In lieu of an abstract, here is a brief excerpt of the content:

After Magritte, After Carroll, After Wittgenstein: What Tom Stoppard's Tortoise Taught Us KEIR ELAM The noble tortoise occupies an important place in the history of philosophy, in the history of the moral fable, not to mention, naturally, the history of zoology in its testudinal branch. If it has yet to leave its claw print on the history of theatre (with episodic exceptions such as a couple of passing and not very flattering references in Shakespeare, or a burlesque reduction to its shell in JonsonI ), this might be put down to the animal's fabled slowness and timidity rather than to any innate lack oftheatricality. Indeed there are signs, as we shall see, that the said chelonian beast may finally be clambering its comical reptilian way onto the boards. Now the peculiar emblematic and pedagogic utility of the tortoise, and ofthe testudo family in general, in its moral-philosophical guise, emerges most unequivocally in the Mock Turtle's impatient reply to Alice's naive question in Wonderland, namely as to why his old schoolmaster, in reality a turtle, should have been called Tortoise: "We called him Tortoise," snaps the Mock Turtle, ... "because he taught us.... Really, you are very dull!"2 Well, what, throughout history, has the tortoise, as opposed to his cousin the turtle, really taught us? In one of Aesop's more renowned and retold moral fables, the plodding kheione, in defeating the athletic but sleeping hare, teaches us allegorically the virtue of steady application. In the equally notorious second paradox of the Greek philosopher Zeno, the similarly tortoise-paced tortoise, in similarly defeating, given a charitable head start, the even more athletic and this time perfectly wide-awake Achilles, demonstrates instead the logical and mathematical impossibility of the Greek hero's ever reducing the distance between them because ofthe infinite divisibility oftemporal and spatial intervals (Achilles, in order to catch his opponent and thereby avoid eternal humiliation, has to complete an infinite set of arithmetical reductions within a finite time). The first modem logician to revisit this thorny or horny or shelly problem of the tortoise's Jesse Owens-like invincibility was C.L. Dodgson, the same 470 KEIR ELAM Lewis Carroll who fathered the Mock Turtle, in his facetious but intriguing dialogue "What the Tortoise said to Achilles," published in the quite unfacetious Mind (1895).3 Carroll's articulate reptile, this time more plausibly overtaken by the Greek warrior, proves that he is at least intellectually quicker by lecturing Achilles on the dangers of deductively overstretching, as Zeno does, the premiss of a syllogism: Zeno, in effect, omitted to take into account the fact that the two competitors were moving at different speeds. Carroll's defeated but philosophical testudinian has in turn won a series of more recent admirers and followers (in an intellectual rather than athletic sense), from epistemological heavyweights like Gilbert Ryle,4 to paradoxical narrative game-players like Jorge Luis Borges (see the story "Avatars of the Tortoise" in Labyrinths),5 to modishly ludic computer scientists like Douglas R. Hofstadter,6 to logically and semiologically self-conscious dramatists like - I would argue Tom Stoppard. It might be noted that the tortoise, perhaps because of its provocatively enigmatic and unco-operative character, has been traditionally associated with a deviant, paradoxical and somewhat sadistic mode oflogical reasoning. And it is precisely in such a context of an irrational excess of rationality that it makes its first conspicuous appearance on the modern stage, albeit a purely verbal and in the event quite illusory appearance, namely in Stoppard's After Magritte (1970). The narrative fulcrum - inasmuch as it has one - of this heady hermeneutical farce is a banal off-stage event barely glimpsed by the play's main characters, the three members of the Harris family, who devote much of the cross-talking dialogue to arguing out their three rival interpretative hypotheses: Thelma Harris interprets the scene as comprising a one-legged footballer in West Bromwich Albion gear, his face covered with shavingcream , hopping down the street, wielding an ivory cane and - the essential detail here - carrying a football under his arm; her mother-in-law perceives instead a gentleman dressed in gaberdine, wearing a surgical mask...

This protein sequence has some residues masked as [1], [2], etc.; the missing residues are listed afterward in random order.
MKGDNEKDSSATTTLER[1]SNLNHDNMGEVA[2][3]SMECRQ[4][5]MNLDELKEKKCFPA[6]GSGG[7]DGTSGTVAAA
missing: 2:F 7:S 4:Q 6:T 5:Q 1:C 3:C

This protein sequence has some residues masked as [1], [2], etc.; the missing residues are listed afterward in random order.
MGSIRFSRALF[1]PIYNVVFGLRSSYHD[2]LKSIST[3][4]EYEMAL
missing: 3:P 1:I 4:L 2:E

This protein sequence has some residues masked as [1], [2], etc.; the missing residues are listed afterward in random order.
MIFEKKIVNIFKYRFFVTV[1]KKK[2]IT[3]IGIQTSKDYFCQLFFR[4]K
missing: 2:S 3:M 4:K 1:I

Additional Information

Print ISSN
pp. 469-485
Launched on MUSE
Open Access
Back To Top

This website uses cookies to ensure you get the best experience on our website. Without cookies your experience may not be seamless.